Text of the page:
Susan Tomes
Susan Tomes

Susan Tomes

About Susan Tomes

Although she is best known as the pianist in the Florestan Trio, Gaudier Ensemble, and Domus, Susan Tomes has also etched out a distinguished career as a soloist and recitalist. Not surprisingly, her repertory is vast, taking in a range of solo, chamber, and concerto works by Mozart, Beethoven, Schubert, Mendelssohn, Schumann, Brahms, Mahler, Fauré, Martinu, and many others, including lighter fare by Billy Mayerl and Jerome Kern and contemporary music by Judith Weir. Tomes has made over 50 recordings, most of them available from Hyperion and Virgin Classics. She is also the author of three books and writes in various capacities for the Guardian and The Independent newspapers. Tomes has also written for, and appeared on, many BBC radio broadcasts, and regularly gives master classes at leading U.K. conservatories and elsewhere.
Susan Tomes was born in Edinburgh, U.K., on May 26, 1954. While the piano has been her main instrument, she studied the violin, as well, playing that instrument in the National Youth Orchestra of Great Britain. Educationally, Tomes was a trailblazer, enrolling at King's College, Cambridge, to become the first woman to earn a music degree there. She has acknowledged pianist György Sebök and violinist Sandor Végh as influential teachers, from post-Cambridge master classes she attended.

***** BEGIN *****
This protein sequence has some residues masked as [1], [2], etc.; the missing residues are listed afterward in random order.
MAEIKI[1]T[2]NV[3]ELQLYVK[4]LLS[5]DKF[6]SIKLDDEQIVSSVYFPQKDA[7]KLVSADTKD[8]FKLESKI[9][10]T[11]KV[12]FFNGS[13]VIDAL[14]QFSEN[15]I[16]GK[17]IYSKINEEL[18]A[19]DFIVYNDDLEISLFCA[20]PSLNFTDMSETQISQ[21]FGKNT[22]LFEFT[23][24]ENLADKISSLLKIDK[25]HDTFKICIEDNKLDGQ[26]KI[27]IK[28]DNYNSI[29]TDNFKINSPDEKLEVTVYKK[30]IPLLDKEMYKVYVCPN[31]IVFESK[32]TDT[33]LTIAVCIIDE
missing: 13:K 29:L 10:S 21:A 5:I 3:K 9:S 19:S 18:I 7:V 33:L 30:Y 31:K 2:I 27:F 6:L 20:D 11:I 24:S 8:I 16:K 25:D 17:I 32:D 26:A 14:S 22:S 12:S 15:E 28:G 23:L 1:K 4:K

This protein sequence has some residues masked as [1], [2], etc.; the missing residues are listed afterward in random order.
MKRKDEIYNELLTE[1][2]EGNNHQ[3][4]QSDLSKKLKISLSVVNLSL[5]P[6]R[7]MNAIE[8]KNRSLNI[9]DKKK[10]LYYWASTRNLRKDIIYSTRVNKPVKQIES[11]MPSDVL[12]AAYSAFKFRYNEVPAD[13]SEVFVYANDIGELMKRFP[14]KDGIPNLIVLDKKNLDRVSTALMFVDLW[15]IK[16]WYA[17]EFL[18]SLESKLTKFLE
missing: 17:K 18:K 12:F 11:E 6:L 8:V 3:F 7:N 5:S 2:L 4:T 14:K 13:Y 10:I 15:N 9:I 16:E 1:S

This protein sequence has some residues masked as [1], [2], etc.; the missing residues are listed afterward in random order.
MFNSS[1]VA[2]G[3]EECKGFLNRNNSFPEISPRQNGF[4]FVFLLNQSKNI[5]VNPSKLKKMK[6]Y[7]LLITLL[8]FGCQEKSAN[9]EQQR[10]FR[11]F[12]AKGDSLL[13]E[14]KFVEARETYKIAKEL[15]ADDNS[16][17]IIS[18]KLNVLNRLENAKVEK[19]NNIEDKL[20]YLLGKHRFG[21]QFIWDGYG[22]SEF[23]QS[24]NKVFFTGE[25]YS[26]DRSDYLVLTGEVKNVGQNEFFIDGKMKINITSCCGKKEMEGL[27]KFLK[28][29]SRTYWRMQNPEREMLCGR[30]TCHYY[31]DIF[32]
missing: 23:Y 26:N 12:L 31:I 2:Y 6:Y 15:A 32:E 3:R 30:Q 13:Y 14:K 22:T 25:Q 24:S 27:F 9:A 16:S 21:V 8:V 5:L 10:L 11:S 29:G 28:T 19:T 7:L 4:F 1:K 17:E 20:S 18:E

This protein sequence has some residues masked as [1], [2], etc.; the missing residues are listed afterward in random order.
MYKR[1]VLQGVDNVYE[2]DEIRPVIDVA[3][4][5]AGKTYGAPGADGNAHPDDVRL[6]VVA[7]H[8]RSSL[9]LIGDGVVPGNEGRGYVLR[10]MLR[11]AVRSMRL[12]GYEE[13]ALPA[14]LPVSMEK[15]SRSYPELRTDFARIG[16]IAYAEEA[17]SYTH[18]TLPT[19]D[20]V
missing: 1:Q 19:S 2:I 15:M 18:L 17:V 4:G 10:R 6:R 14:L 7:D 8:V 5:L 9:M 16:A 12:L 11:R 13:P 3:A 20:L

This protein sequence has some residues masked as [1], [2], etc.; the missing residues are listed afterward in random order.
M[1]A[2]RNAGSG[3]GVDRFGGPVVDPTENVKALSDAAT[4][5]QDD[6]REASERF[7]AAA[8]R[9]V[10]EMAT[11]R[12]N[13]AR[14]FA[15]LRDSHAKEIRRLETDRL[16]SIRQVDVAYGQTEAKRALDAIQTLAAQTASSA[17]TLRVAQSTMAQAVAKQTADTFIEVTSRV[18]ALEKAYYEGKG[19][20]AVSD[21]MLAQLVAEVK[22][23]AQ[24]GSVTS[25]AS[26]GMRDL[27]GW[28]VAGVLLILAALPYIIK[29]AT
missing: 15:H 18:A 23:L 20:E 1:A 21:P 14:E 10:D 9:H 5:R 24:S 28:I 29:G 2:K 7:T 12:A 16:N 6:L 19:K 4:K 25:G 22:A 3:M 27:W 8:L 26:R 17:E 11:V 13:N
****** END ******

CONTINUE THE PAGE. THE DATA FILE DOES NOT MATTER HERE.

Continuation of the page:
From 1979, Tomes played in the chamber group Domus. Its first recording, the Fauré piano quartets on Hyperion, received Gramophone Magazine's best chamber music recording for 1985. Tomes joined a second chamber group, the Gaudier Ensemble, which debuted at Wigmore Hall in June 1989 to critical acclaim.
Following the disbanding of Domus in 1995, Tomes, along with Domus cellist Richard Lester and violinist Anthony Marwood, formed the Florestan Trio later that year. The ensemble had great success, winning a Gramophone Award in 1999 for their Schumann trios CD, on Hyperion.
Tomes turned out her first book in 2004, Beyond the Notes (Boydell Press), which documented events associated with Domus. She produced two more books, A Musician's Alphabet (Faber & Faber; 2006) and Out of Silence (Boydell Press; 2010), which chronicles a year in her life as a performer.
In the new century Tomes has also remained busy with the Gaudier Ensemble and the Florestan Trio, the latter group disbanding in January 2012. She has also appeared as concerto soloist with Academy of St. Martin-in-the-Fields, the Orchestra of the Age of Enlightenment, and other London ensembles. Among Tomes' more acclaimed solo recordings is her 2004 Hyperion CD (reissued on Helios in 2009) of Mozart Concertos No. 11, No. 12, and No. 13.

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